Amazon founder Jeff Bezos has completed a shopping trip in Maui. The multibillionaire and his girlfriend, Lauren Sanchez, reportedly made a massive land grab on the Valley Isle.
The off-market deal was said to be at a price of $78 million, which would set a new record for real estate on Maui.
So what led the suborbital space traveler to snap up the earthly delight? We spoke with local experts for an inside view.
But first, some background.
Known as the Carter estate, the property is located on the island’s southern shore. Doug Schatz, co-founder of Colorado’s Advanced Energy, previously owned the spread on La Perouse Bay.
He purchased it with business partners for $4.2 million in 1996. In 1998, he and his wife bought out the partners and proceeded to build a compound.
The 14-acre offering is said to include a 4,500-square-foot main house, a 1,700-square-foot guesthouse, and a 700-square-foot pool. The ultraprivate and rare holding encompasses seven parcels of land, a fish pond, and a private white-sand beach.
The outdoor kitchen includes a fire pit, according to Maui Magazine. There was a tennis court, which was removed by the owner.
The acreage is mainly wooded, with one main house, notes David Richardson, an agent with Hawai’i Life, who represented the property in 1998.
“It’s a pretty special place, very private,” he says. “It’s a great little spot.”
Even so, the deal caught Richardson by surprise.
“I didn’t think he would sell,” he says of the owner. “But $78 million would catch anyone’s eye.”
All beaches in Hawaii are essentially public, notes Richardson. So this property, which includes the aforementioned fish pond—which is actually a small private bay—is a rare acquisition. The ancient fish pond, which connects to the ocean, was traditionally used to catch fish to feed a tribal chief.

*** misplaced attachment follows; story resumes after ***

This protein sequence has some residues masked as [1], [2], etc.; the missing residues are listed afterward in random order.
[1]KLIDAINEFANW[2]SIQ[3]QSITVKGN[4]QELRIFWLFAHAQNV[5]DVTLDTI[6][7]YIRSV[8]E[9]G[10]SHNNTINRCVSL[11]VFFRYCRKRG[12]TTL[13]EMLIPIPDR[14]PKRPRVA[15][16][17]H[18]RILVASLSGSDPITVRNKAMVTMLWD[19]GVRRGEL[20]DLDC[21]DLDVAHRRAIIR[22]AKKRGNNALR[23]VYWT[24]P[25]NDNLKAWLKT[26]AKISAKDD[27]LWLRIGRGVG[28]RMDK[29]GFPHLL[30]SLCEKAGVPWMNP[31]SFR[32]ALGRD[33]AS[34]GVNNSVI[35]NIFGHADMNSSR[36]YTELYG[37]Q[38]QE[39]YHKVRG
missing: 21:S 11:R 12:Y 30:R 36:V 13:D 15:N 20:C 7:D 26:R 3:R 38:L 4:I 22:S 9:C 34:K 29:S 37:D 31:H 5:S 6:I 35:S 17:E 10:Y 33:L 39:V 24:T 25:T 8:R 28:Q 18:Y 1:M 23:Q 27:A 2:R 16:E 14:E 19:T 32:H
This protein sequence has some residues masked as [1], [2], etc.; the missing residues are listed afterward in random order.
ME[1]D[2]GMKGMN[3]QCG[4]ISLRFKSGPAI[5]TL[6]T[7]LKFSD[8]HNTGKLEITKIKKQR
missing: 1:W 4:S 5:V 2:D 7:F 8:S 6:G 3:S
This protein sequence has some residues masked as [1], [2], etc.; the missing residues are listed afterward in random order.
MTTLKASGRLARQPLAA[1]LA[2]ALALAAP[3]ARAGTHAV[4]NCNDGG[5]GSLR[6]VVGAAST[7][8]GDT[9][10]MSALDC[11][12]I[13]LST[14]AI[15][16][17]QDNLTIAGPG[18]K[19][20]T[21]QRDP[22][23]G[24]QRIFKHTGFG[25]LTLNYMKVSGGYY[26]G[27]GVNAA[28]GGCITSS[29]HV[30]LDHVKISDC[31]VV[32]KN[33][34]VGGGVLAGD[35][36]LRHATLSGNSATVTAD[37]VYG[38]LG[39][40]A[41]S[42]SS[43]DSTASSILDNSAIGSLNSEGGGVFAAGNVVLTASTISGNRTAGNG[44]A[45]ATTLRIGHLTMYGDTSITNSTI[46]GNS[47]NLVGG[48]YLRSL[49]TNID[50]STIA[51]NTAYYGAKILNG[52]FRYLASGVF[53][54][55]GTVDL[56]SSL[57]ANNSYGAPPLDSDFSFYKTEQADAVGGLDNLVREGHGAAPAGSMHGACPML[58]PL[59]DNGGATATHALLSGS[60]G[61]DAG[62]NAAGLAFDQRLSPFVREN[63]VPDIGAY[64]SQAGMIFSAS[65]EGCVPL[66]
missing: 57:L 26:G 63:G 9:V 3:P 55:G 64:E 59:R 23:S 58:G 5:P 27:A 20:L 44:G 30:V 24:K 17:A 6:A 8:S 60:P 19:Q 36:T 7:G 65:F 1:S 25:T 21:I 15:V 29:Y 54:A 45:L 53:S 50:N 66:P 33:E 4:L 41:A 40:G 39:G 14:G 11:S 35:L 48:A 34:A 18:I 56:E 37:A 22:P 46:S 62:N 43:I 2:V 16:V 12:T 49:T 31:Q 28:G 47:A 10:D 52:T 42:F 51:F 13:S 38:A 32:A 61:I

“You actually own the beach and you own the pond. So it’s very unusual,” says Richardson. “To have your own private beach and bay that you can snorkel in and no one else can come in is pretty cool.”
Surrounded by nature
Along with the private beach and beachfront land, the area offers even more seclusion, courtesy of a nature preserve. Thousands of acres of conservation land surround the site. A lava field is nearby, and the rugged terrain offers coastal hiking galore.
Set on La Perouse Bay, the area is a mecca for snorkeling.
The property is just a few miles from the members-only Makena Golf & Beach Club. Coming out of a foreclosure, the high-end club has been taken over by the Discovery Land Company, a developer that promises an exclusive experience.
Membership is granted to homeowners on club property. Bezos has been spotted there, but it’s unclear if he came as a guest or purchased a home there as well.
The Bezos transaction caps a high-flying year for sales on the tropical locale. This summer, the $45 million sale of Maui home appeared to be the second-highest sale in state history, after a $46 million sale of a Kauai property in 2018.
The Maui market has been hot even beyond the banner sales.
“There’s no year like this,” says Matt Beall with Hawai’i Life. Single-family homes have seen a lot of recent activity, which he attributes to the COVID-19 pandemic.
“People for the most part have wanted single-family homes,” he says. “I don’t think demand is going away.”
And for luxury properties, “there’s not a lot of inventory,” Beall says.
Hawaii, which has never been cheap, has gotten only pricier during the pandemic. According to Realtor.com®, the median list price on Maui is $878,500, with 760 active homes for sale.
Beall notes that, due to travel restrictions, sales have largely been from domestic buyers. He expects pent-up demand from international buyers to hit the islands hard.
“On the demand side, I think we’re in totally new territory,” he says.
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